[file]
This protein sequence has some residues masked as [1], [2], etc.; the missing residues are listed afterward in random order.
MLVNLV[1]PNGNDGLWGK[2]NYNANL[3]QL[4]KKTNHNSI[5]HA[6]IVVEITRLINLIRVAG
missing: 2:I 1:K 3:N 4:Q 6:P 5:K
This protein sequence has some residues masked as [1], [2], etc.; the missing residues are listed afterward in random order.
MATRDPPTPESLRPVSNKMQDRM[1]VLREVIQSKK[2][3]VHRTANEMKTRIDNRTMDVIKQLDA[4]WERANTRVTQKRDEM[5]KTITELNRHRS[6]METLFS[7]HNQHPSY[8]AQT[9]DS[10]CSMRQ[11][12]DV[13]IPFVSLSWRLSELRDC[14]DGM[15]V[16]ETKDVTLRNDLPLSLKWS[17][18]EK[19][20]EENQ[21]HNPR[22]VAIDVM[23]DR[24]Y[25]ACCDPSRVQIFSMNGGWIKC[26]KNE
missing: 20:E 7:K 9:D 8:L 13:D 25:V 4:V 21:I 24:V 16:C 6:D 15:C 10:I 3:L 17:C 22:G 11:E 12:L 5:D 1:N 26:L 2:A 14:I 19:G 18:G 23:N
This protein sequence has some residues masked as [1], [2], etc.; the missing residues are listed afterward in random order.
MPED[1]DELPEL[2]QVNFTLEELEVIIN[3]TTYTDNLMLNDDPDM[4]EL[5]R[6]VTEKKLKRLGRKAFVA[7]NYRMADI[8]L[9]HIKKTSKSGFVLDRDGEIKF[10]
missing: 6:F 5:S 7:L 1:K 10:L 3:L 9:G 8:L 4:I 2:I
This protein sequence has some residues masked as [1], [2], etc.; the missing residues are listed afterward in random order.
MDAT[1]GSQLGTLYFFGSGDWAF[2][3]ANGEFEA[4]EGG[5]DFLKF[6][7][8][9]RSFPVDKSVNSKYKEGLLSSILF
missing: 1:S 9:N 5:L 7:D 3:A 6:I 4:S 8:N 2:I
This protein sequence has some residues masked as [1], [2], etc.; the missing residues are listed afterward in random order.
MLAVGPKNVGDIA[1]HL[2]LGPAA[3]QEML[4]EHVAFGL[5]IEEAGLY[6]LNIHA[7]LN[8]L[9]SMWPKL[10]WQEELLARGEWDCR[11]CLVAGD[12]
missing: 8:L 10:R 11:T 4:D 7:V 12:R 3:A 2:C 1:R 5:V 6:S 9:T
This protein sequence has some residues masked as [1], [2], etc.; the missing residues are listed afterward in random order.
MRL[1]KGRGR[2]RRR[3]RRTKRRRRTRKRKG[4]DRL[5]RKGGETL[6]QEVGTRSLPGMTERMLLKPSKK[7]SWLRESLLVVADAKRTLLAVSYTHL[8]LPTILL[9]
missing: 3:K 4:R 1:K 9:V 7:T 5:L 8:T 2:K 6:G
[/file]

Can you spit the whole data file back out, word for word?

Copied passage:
This protein sequence has some residues masked as [1], [2], etc.; the missing residues are listed afterward in random order.
MLVNLV[1]PNGNDGLWGK[2]NYNANL[3]QL[4]KKTNHNSI[5]HA[6]IVVEITRLINLIRVAG
missing: 2:I 1:K 3:N 4:Q 6:P 5:K
This protein sequence has some residues masked as [1], [2], etc.; the missing residues are listed afterward in random order.
MATRDPPTPESLRPVSNKMQDRM[1]VLREVIQSKK[2][3]VHRTANEMKTRIDNRTMDVIKQLDA[4]WERANTRVTQKRDEM[5]KTITELNRHRS[6]METLFS[7]HNQHPSY[8]AQT[9]DS[10]CSMRQ[11][12]DV[13]IPFVSLSWRLSELRDC[14]DGM[15]V[16]ETKDVTLRNDLPLSLKWS[17][18]EK[19][20]EENQ[21]HNPR[22]VAIDVM[23]DR[24]Y[25]ACCDPSRVQIFSMNGGWIKC[26]KNE
missing: 20:E 7:K 9:D 8:L 13:D 25:V 4:V 21:I 24:V 16:C 6:D 15:C 10:I 3:L 17:C 22:G 11:E 12:L 5:D 1:N 26:L 2:A 14:I 19:G 18:G 23:N
This protein sequence has some residues masked as [1], [2], etc.; the missing residues are listed afterward in random order.
MPED[1]DELPEL[2]QVNFTLEELEVIIN[3]TTYTDNLMLNDDPDM[4]EL[5]R[6]VTEKKLKRLGRKAFVA[7]NYRMADI[8]L[9]HIKKTSKSGFVLDRDGEIKF[10]
missing: 6:F 5:S 7:L 1:K 10:L 3:L 9:G 8:L 4:I 2:I
This protein sequence has some residues masked as [1], [2], etc.; the missing residues are listed afterward in random order.
MDAT[1]GSQLGTLYFFGSGDWAF[2][3]ANGEFEA[4]EGG[5]DFLKF[6][7][8][9]RSFPVDKSVNSKYKEGLLSSILF
missing: 1:S 9:N 5:L 7:D 3:A 6:I 4:S 8:N 2:I
This protein sequence has some residues masked as [1], [2], etc.; the missing residues are listed afterward in random order.
MLAVGPKNVGDIA[1]HL[2]LGPAA[3]QEML[4]EHVAFGL[5]IEEAGLY[6]LNIHA[7]LN[8]L[9]SMWPKL[10]WQEELLARGEWDCR[11]CLVAGD[12]
missing: 8:L 10:R 11:T 4:D 7:V 12:R 3:A 2:C 1:R 5:V 6:S 9:T
This protein sequence has some residues masked as [1], [2], etc.; the missing residues are listed afterward in random order.
MRL[1]KGRGR[2]RRR[3]RRTKRRRRTRKRKG[4]DRL[5]RKGGETL[6]QEVGTRSLPGMTERMLLKPSKK[7]SWLRESLLVVADAKRTLLAVSYTHL[8]LPTILL[9]
missing: 3:K 4:R 1:K 9:V 7:T 5:L 8:T 2:K 6:G